Justin Poulin Demonstrates the Art of Pipe Making

By Alexandra Fresch, Glass Axis assistant director

Justin Poulin is a Glass Axis instructor teaching their flameworking classes, which is glassmaking on a torch, and currently has gallery work on display in the Glass Axis Inaugural Pipe Show through Feb. 29.

Alexandra: How long have you been making glass and what lead you to working with glass?
Justin: I’ve always been a creative, even as a kid pursuing creative endeavors be it in music, theater or visual arts. I met a couple doing glassblowing demonstrations at a lot of Ohio music festivals. They invited me to show my paintings alongside their glass at festivals, but I distinctly remember the first night them giving a pipe demo and being absolutely astounded and captivated. In 2021, a generous friend who had a small workspace set up at their home give me my very first torch lesson. I was instantly hooked, from the first time I introduced glass into the flame I knew this was the medium I had been looking for my whole life and that I would dedicate myself to the pursuit of understanding and creating glass.

Alexandra: You are also a Glass Axis Instructor. What lead you to become a teacher?
Justin: I am incredibly excited about the opportunities Glass Axis has given me to pursue the two things I’m most passionate about, glass and teaching. In my previous career I worked in special education for Columbus City Schools. Before that I was a rock climbing instructor/coach at Vertical Adventures. I absolutely LOVE helping someone realize their potential and supporting them in doing something that they originally thought impossible.

Alexandra: What are you teaching at Glass Axis?
Justin: I have been teaching beadmaking, but I am really excited about their new pipe-making classes, which I helped develop. If you’ve taken one of the other torch classes before, the pipe class will feel very familiar. We start with a quick demonstration, go over basic safety and equipment, learn a little about the unique properties of borosilicate glass and the history of pipe making in the United States, and then I help guide people through the steps to make one of the most classic pipe designs.

Alexandra: How has the Ohio legalization of marijuana affected you, your art sales and the pipe-making community?
Justin: The wave of legalization sweeping the country has done a lot to shake up the pipe scene. It makes me really excited to see that every day more and more attention is being paid to the incredibly talented people working in the pipe scene. The legitimacy that I think comes with legalization will do a lot to propel pipe making into new spaces that have historically been closed off to artists. What has been this underground subculture of people making amazing things out of glass is being recognized more and more by the mainstream.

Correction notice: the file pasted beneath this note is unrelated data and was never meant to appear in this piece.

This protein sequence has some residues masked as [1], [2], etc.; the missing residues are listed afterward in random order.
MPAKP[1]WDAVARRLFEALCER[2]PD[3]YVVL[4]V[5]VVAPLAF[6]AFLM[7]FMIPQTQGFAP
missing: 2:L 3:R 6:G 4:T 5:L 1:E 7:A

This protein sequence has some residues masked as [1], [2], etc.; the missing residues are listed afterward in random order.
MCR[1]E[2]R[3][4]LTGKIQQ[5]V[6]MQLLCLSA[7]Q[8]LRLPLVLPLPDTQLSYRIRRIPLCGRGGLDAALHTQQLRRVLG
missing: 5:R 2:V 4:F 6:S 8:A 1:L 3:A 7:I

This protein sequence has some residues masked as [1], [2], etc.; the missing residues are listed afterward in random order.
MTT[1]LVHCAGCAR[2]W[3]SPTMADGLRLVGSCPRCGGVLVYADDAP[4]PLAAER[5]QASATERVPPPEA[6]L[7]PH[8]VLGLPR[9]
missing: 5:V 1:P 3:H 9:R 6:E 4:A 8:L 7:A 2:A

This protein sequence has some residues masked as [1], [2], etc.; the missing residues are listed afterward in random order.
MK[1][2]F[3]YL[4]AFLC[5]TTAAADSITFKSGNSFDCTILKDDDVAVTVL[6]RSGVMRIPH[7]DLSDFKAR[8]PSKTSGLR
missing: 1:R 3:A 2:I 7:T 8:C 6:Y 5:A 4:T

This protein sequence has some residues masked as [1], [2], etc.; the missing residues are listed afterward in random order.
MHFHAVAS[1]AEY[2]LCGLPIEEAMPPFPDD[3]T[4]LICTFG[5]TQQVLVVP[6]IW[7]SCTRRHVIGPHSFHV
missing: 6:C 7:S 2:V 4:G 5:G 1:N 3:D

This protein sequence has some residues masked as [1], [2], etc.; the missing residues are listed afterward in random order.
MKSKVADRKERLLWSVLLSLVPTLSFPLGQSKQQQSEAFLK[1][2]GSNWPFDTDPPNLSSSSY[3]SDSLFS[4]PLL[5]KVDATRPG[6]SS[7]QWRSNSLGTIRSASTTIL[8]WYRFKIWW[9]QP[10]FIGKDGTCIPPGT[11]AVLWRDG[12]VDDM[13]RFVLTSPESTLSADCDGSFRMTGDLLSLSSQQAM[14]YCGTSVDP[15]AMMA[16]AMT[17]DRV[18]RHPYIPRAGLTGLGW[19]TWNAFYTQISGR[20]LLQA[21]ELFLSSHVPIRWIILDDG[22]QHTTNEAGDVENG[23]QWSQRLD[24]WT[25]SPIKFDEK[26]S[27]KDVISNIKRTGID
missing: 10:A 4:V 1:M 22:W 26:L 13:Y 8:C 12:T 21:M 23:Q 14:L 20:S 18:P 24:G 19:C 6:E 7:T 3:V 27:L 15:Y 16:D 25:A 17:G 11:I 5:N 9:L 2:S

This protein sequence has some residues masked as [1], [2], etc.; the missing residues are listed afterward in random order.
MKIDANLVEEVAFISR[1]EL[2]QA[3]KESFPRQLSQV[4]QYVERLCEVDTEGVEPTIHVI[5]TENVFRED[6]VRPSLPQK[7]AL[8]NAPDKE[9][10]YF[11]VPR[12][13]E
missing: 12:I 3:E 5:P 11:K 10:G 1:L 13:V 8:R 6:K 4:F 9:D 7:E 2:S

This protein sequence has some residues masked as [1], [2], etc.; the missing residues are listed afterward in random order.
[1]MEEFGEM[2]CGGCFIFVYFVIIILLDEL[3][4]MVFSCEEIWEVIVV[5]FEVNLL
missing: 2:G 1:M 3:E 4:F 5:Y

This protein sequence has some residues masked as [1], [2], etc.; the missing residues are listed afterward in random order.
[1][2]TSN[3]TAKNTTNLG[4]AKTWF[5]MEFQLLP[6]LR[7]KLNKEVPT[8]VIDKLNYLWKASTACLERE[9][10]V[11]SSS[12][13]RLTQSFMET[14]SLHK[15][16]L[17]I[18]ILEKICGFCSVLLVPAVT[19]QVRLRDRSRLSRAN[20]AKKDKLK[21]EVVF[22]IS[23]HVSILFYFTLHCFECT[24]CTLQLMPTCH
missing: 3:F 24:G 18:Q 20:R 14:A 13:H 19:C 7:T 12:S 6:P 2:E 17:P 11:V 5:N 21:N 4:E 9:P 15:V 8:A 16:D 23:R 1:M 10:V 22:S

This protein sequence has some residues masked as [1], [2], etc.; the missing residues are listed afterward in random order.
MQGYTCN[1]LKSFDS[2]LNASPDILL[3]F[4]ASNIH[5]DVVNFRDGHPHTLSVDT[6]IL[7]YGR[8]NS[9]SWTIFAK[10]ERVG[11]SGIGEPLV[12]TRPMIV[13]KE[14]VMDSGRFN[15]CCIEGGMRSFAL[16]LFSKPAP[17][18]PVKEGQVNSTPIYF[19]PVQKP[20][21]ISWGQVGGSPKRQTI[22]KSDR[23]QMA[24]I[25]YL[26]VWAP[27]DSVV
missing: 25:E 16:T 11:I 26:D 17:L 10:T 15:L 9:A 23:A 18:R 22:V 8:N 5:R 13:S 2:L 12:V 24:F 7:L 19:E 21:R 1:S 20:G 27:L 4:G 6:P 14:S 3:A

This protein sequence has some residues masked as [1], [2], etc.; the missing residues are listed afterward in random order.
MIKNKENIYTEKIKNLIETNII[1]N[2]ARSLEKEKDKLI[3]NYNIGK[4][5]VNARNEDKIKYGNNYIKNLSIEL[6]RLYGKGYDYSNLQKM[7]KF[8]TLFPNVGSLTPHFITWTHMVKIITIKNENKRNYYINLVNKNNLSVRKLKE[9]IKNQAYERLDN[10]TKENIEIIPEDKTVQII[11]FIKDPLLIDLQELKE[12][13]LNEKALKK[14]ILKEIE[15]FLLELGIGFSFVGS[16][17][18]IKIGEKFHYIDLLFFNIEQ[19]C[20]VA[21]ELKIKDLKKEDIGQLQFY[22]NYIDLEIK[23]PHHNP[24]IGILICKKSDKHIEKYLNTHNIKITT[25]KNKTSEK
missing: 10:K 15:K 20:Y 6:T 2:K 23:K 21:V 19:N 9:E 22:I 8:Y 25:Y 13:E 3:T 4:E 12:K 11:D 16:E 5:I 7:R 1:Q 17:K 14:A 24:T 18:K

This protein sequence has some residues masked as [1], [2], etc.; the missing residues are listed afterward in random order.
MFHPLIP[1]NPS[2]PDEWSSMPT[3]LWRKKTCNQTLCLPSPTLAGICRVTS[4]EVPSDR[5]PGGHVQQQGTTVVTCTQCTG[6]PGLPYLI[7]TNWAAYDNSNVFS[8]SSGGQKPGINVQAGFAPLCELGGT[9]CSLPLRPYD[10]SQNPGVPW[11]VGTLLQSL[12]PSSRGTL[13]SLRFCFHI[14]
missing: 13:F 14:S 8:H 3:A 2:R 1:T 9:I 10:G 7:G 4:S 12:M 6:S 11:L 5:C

Alexandra: Where can people see your work?
Justin: I ship all over the country and supply several local head shops, including Headies Hideout on Parsons Avenue. I post frequently on Instagram at @Headie_Eddie19, but maybe the thing I’m most excited about going on right now is the first ever pipe show happening at Glass Axis, with pieces from many of the best local, as well as international, glass artists. I am incredibly happy to have work in the show and hope everyone comes to check it out. Our reception party is happening during February’s Franklinton Friday on the 9th from 6-8 p.m. Many of the artists in the show will be there and it’s going to be a great time!

Alexandra: What is something you wish people knew about the art of pipe making?
Justin: For me the thing I wish people knew about pipe making is twofold. Firstly I want more people to know that the American pipe making scene has been around for a long time with some of the most amazingly talented glass artists working in the medium. Secondly, pipe making takes many of the techniques and decorating styles from soft glass and applies them with the precision and technical ability that is required for the creation of a scientific apparatus. By blending these two worlds, traditional soft glass and scientific torch work, the pipe making scene has created a unique niche, from which I think will come the next big innovations and excitement in the glass art world.

The Glass Axis Inaugural Pipe Show will be up through Feb. 29, with a reception on Friday, Feb. 9 from 6-8 p.m., where you can meet Justin and the other featured artists. You can take a flameworking glass class with Justin by registering online at glassaxis.org.

This article is part of a bi-weekly column brought to you by the Greater Columbus Arts Council as part of the Art Makes Columbus campaign. Explore a calendar of events, public art database and artist stories at columbusmakesart.com. To learn more about GCAC grants visit gcac.org.



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